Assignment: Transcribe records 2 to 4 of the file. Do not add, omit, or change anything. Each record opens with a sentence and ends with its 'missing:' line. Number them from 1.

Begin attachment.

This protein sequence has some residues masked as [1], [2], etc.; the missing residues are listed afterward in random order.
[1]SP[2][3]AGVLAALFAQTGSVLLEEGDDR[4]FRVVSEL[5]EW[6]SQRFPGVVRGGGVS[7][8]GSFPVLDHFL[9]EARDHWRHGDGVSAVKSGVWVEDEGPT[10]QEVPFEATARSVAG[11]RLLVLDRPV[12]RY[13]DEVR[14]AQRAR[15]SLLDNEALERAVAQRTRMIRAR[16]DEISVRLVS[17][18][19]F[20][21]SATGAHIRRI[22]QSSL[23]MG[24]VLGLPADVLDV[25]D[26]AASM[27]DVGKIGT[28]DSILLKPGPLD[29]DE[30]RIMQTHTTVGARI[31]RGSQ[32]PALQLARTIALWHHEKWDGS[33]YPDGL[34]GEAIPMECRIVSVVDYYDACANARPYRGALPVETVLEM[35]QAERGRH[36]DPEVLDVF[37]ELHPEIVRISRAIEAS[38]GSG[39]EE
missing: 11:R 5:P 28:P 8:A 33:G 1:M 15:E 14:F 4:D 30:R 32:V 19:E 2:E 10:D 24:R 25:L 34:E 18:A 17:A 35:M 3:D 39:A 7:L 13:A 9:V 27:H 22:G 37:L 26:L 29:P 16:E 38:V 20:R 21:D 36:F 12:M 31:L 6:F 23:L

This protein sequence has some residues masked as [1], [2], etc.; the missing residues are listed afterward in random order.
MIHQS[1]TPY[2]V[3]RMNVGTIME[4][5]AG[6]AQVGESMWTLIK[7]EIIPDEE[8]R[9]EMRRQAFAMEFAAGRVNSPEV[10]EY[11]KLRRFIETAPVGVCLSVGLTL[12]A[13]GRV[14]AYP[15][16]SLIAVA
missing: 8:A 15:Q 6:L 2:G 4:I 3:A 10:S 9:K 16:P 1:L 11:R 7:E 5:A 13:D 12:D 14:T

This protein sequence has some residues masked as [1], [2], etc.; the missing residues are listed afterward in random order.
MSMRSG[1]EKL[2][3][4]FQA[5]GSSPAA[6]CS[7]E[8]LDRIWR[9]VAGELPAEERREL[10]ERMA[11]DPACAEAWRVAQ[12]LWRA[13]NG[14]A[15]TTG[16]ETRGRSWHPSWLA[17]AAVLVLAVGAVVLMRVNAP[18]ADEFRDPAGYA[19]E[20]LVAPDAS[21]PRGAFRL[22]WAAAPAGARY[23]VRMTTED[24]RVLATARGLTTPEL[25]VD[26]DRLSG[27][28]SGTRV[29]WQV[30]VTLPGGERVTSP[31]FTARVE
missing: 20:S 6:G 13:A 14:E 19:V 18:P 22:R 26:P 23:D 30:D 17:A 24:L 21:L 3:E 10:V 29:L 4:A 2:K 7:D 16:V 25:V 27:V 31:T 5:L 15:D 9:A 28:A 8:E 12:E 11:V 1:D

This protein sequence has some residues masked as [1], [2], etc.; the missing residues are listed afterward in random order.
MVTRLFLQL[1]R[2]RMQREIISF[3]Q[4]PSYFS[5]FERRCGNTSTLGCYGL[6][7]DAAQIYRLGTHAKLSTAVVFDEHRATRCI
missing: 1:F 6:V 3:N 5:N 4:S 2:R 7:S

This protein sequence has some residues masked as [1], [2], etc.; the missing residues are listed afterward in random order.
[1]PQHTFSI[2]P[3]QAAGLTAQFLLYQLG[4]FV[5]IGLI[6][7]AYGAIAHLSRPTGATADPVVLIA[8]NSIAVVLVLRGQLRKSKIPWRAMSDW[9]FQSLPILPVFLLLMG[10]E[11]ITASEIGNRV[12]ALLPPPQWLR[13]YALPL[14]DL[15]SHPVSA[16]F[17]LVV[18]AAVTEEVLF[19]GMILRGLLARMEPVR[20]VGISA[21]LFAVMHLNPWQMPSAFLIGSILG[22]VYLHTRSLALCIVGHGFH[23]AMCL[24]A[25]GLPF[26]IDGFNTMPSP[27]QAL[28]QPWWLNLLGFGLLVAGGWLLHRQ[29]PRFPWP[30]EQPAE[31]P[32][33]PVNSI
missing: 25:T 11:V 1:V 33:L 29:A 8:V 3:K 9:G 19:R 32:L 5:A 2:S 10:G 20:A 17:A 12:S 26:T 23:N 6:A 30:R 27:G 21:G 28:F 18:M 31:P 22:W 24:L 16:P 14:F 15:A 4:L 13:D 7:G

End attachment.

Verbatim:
This protein sequence has some residues masked as [1], [2], etc.; the missing residues are listed afterward in random order.
MIHQS[1]TPY[2]V[3]RMNVGTIME[4][5]AG[6]AQVGESMWTLIK[7]EIIPDEE[8]R[9]EMRRQAFAMEFAAGRVNSPEV[10]EY[11]KLRRFIETAPVGVCLSVGLTL[12]A[13]GRV[14]AYP[15][16]SLIAVA
missing: 8:A 15:Q 6:L 2:G 4:I 3:A 10:S 9:K 16:P 1:L 11:R 7:E 5:A 13:D 12:D 14:T

This protein sequence has some residues masked as [1], [2], etc.; the missing residues are listed afterward in random order.
MSMRSG[1]EKL[2][3][4]FQA[5]GSSPAA[6]CS[7]E[8]LDRIWR[9]VAGELPAEERREL[10]ERMA[11]DPACAEAWRVAQ[12]LWRA[13]NG[14]A[15]TTG[16]ETRGRSWHPSWLA[17]AAVLVLAVGAVVLMRVNAP[18]ADEFRDPAGYA[19]E[20]LVAPDAS[21]PRGAFRL[22]WAAAPAGARY[23]VRMTTED[24]RVLATARGLTTPEL[25]VD[26]DRLSG[27][28]SGTRV[29]WQV[30]VTLPGGERVTSP[31]FTARVE
missing: 20:S 6:G 13:A 14:E 19:V 18:P 22:R 26:P 23:D 30:D 17:A 24:L 21:L 3:E 10:V 29:L 4:A 2:K 7:D 16:V 25:V 27:V 31:T 5:L 15:D 9:A 28:A 8:E 12:E 11:V 1:D

This protein sequence has some residues masked as [1], [2], etc.; the missing residues are listed afterward in random order.
MVTRLFLQL[1]R[2]RMQREIISF[3]Q[4]PSYFS[5]FERRCGNTSTLGCYGL[6][7]DAAQIYRLGTHAKLSTAVVFDEHRATRCI
missing: 1:F 6:V 3:N 5:N 4:S 2:R 7:S